Turkey dinner: The good, the bad, the sleepy

Turkey will be sliced up and served in homes all over in less than two weeks.

Turkey will be sliced up and served in homes all over in less than two weeks.

ALBANY, Ga. -- It's three or four o'clock in the afternoon, Thanksgiving Day, and you've kicked back in your favorite chair, perhaps with your belt slipped out a notch or two.

The latest yearly feast has been enough to hobble you into the evening.

The black-eyed peas, sweet potato pie, cranberry sauce and, of course, the turkey, moist and tender -- all of it was wonderful.

Of course you had too much.

Just like last year, your eyes grow heavy. Your head begins to nod. Blame it on the turkey. There's something in there that makes you sleepy and so it all makes perfect sense. But it's a myth.

We've been told for years that turkey contains L-tryptophan, an essential amino acid which through a multi-step process produces serotonin, a neurotransmitter in the brain that can make you sleepy.

That's true.

But according to scientific sources, including a recent article in Live Science, a person would have to eat more than an entire huge turkey to feel the L-tryptophan affects.

Well, even that wouldn't work, the experts say, because L-tryptophan must be ingested on an empty stomach, with no protein or other amino acids present.

Most likely the urge to nap following a feast comes from a variety of possible other factors, including carbohydrates -- starches and sugars -- which can increase the level of serotonin in the brain or fats, which can slow the digestion.

The body automatically sends more blood to help the process, which in turn means less blood for the brain. You become sleepy.

If you celebrate the holiday with an alcoholic beverage (or two), of course that can have an affect.

All things considered, turkey doesn't have much of a downside as a holiday centerpiece, according Frank Heredeen, clinical dietitian at Phoebe Putney Memorial Hospital.

"Turkey is an excellent source of protein, potassium, zinc and vitamin B12 as well as niacin, which is helpful in maintaining good cholesterol levels," Heredeen said.

Heredeen admits he get sleepy like so many others, following a Thanksgiving meal.

He points out that L-tryptophan is present in many other dinner ingredients, including squash, black-eyed peas and walnuts.

He sees no particular health evidence for choosing an organically grown bird over those straight from the supermarket.

"Turkey is turkey, in my opinion," Heredeen said. "Some people are concerned about hormone levels in commercial turkeys and they would have to judge for themselves. I'm not aware of any studies that point to problems."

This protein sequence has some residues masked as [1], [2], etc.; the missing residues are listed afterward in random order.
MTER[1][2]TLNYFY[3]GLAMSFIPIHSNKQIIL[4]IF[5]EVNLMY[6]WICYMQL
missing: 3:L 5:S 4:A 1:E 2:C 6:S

While not typically the star of the show, studies have shown that cranberry sauce -- or cranberries in general -- can be of great benefit in treating and preventing urological infections caused by the bacteria E. coli, according to an article in Science Daily.

"It's a powerful antioxidant, plus it tends to keep the bad bacteria from adhering to the walls of the urinary tract. I drink cranberry juice just to be sure."

In addition to fighting infection, scientists at Rutgers University and Brown Medical School believe a basic cranberry juice extract makes platinum-based cancer drugs several times more effective against ovarian cancer.

In an article by The Royal Society of Chemistry in Britain, Dr. Ajay P. Singh, a cancer researcher, was quoted as saying that cranberry research has opened up "exciting possibilities for therapeutic intervention associated with platinum therapy.

But what about those three pounds or more of weight we're said to gain during the holiday season? Did the turkey dinner cause that all that?

"Everyone used to say we gain 3 1/2 pounds from all that holiday food, from Halloween on through Christmas," Heredeen said. "Studies show the gain is more like a single pound. The real problem is that we hold that pound over to the next holiday season and then we add to it."

Haredeen recommends we "keep moving" though the feasting season, being active whenever we have chance.

"If you can get through the holidays without gaining that annual pound, you'll be in better shape," Heredeen said.

"Walk before and after dinner. Have the white meat turkey, which has less fat, and watch your portions. Try to have more fruits and vegetables."